Why OPEC+ cut oil production: 6 things investors need to know



The Organization of the Petroleum Exporting Countries and its allies said they decided Sunday to cut production in an effort to support oil-market stability, but that offers little comfort to consumers worried about inflation and an expected spike in fuel demand during the coming summer driving season. 


The surprise output reduction by the group known as OPEC+ starting in May also comes at a particularly vulnerable time for the U.S., which may not be able to quickly increase its own production. “The nature and timing of the decision are shocking, since prices have been only moderate pressured from the banking mini-crisis and the market is expected to tighten later this year,” said Michael Lynch, president of Strategic Energy & Economic Research. “OPEC+, and especially the Saudis, seem to be signaling a strong desire to punish short sellers and pre-empt possible demand weakness,” he told MarketWatch. Also, “the impact on inflation…could mean an anemic summer driving season.”What happened? OPEC and its allies, a group known as OPEC+, announced voluntary production “adjustments” on Sunday that will take effect starting in May and run through to the end of the year.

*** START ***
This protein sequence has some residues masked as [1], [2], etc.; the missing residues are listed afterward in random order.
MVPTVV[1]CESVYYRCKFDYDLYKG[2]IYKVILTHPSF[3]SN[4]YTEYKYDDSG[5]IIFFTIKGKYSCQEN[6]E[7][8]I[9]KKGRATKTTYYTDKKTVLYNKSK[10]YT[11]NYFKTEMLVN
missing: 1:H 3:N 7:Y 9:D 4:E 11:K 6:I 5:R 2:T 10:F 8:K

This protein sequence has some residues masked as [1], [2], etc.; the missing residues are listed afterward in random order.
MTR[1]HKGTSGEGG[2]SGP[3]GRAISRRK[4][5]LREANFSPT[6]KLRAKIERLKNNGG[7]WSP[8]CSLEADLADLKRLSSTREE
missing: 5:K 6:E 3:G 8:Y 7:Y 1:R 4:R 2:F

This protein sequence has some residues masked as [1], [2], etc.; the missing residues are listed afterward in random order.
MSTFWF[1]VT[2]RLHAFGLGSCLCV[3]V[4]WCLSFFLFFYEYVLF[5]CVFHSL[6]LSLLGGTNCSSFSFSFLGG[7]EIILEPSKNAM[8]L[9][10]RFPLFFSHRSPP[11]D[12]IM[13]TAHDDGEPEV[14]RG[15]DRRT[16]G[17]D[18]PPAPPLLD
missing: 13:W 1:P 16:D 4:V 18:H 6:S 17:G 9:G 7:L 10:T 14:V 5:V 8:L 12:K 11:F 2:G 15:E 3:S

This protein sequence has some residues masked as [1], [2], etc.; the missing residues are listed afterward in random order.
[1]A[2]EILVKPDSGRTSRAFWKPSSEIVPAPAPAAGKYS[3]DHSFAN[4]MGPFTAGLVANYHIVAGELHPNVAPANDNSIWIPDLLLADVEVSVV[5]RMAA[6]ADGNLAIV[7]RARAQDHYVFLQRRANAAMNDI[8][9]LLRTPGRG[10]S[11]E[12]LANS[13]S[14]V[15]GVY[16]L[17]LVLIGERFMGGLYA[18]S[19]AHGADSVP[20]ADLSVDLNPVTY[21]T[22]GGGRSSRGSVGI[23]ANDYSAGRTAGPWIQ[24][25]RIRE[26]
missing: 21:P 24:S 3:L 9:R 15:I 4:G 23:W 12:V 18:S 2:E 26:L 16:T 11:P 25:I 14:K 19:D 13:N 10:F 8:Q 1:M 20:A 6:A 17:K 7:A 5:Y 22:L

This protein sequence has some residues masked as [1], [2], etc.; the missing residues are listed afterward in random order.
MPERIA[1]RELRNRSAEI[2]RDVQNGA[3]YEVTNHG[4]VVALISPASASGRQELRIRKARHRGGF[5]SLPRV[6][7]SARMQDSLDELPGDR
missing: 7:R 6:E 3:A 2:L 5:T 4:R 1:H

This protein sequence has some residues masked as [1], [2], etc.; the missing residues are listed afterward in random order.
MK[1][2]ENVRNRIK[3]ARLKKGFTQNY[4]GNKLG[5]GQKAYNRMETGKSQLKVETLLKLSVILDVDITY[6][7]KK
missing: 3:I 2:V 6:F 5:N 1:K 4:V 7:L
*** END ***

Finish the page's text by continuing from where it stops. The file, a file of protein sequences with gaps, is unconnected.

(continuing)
The move was unusual, as there was no indication that any change to production would be made and OPEC+ ministers weren’t scheduled to officially hold an output decision-making meeting until June 4. The OPEC+ Joint Ministerial Monitoring Committee, however, did hold a meeting on Monday, as it does every two months. The committee has no ability to make decisions on production, but has the authority to request an OPEC and non-OPEC ministerial meeting at any time to address market developments. The JMMC had been expected to discuss a number of oil-market issues, and confirm that previously announced cuts of 2 million barrels a day would remain in effect. The committee on Monday indeed reaffirmed its commitment to that previous agreement, but also pointed out Sunday’s announcement. “Unlike cuts in the past that were more ‘paper cuts’ to quotas with many countries already producing below quota, these are real voluntary cuts from countries producing at or above quotas,” said Rebecca Babin, senior energy trader at CIBC Private Wealth U.S., in emailed commentary. That means this will be “far more impactful than the 2 million barrels cut” announced in October 2022. Saudi Arabia will take on the biggest reduction, cutting oil output by 500,000 barrels a day. Other barrel-per-day cuts include Iraq with 211,000, United Arab Emirates 144,000, Kuwait 128,000, Kazakhstan 78,000, Algeria 48,000, Oman 40,000 and Gabon 8,000. Those total 1.157 million barrels a day.